Ghost of angel tax laid to rest: Is it a boon or a bane? The devil is in the details, say experts

  • Angel Tax was introduced by the earlier UPA govt in a bid to stem money laundering

  • Many felt that the government's withdrawal of the angel tax and setting up of a cell to address tax grievances of the startup sector indicates its serious intent

  • Angel tax is a tax on capital that is raised by unlisted companies by issuing shares in excess of their fair market value.

The ghost of angel tax has been laid down by the finance minister's announcement of rollback of angel tax amongst a slew of measures announced on Friday to provide a stirrup to the economy. Currently, there are over 24,000 DPIIT-recognised startups.

Angel Tax has been the bane for the fledgeling startups—entrepreneurial risks taken by those willing to start a firm or product innovation, etc. To risk everything they have made and embark on a new journey is filled with a lot of risks. Angel tax was the thorn in the journey for many who have been talking about it for long. Angel tax is a tax on capital that is raised by unlisted companies by issuing shares in excess of their fair market value.

Angel Tax was introduced by the earlier UPA govt in a bid to stem money laundering. Section 56(2)(viib) of the Income Tax Act, 1961, brings to tax any money received by a company from a resident on the issue of its shares to the extent it exceeds the fair market value (FMV) of the shares so issued. The government's bid to crackdown on suspected black money flow into the country's startup ecosystem gave a jolt to the sector.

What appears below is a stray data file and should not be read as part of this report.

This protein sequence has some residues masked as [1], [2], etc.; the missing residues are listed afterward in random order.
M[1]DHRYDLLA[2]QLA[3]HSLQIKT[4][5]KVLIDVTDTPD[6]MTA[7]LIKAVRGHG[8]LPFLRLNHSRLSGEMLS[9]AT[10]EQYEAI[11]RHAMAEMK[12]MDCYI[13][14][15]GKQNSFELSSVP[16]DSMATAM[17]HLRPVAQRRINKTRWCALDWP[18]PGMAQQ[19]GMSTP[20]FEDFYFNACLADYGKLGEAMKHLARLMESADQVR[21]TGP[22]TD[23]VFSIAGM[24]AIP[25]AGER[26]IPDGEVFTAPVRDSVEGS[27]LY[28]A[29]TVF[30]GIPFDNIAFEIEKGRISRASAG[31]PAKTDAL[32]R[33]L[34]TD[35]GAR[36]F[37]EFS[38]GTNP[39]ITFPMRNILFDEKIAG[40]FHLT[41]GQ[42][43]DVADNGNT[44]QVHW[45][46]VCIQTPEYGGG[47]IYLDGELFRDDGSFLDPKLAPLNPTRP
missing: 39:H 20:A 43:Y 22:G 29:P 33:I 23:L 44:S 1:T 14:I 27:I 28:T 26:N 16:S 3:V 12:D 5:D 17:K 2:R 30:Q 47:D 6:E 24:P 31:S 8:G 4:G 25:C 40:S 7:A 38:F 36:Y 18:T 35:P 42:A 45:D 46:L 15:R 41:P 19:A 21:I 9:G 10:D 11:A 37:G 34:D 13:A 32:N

Ghost of angel tax laid to rest: Is it a boon or a bane? The devil is in the details, say experts

Representational image. Reuters

Section 56 (2) (vii) (b) of the I-T Act states: “Any consideration received by a company (startup) from a resident, against issue of shares, exceeds the fair market value of such shares, such excess consideration is taxable in the hands of the startup, as an income.” Any such extra inflow is taxable as “income from other sources” under Section 56(2) of the Income-Tax Act and charged the corporate tax rate, resulting in an effective tax of over 30 percent.

A startup is basically an idea which has some ability to be marketed. The startup founder/s then raise money from themselves and friends to get the idea ground up. After that, it usually goes to angel investors who help them develop the idea, may say if it needs to be tweaked or not, give them inputs on what markets to target, etc. Angels put in money into the project and also handhold the startup. After it gets traction and needs more funds, is when the Venture Capitalist steps in.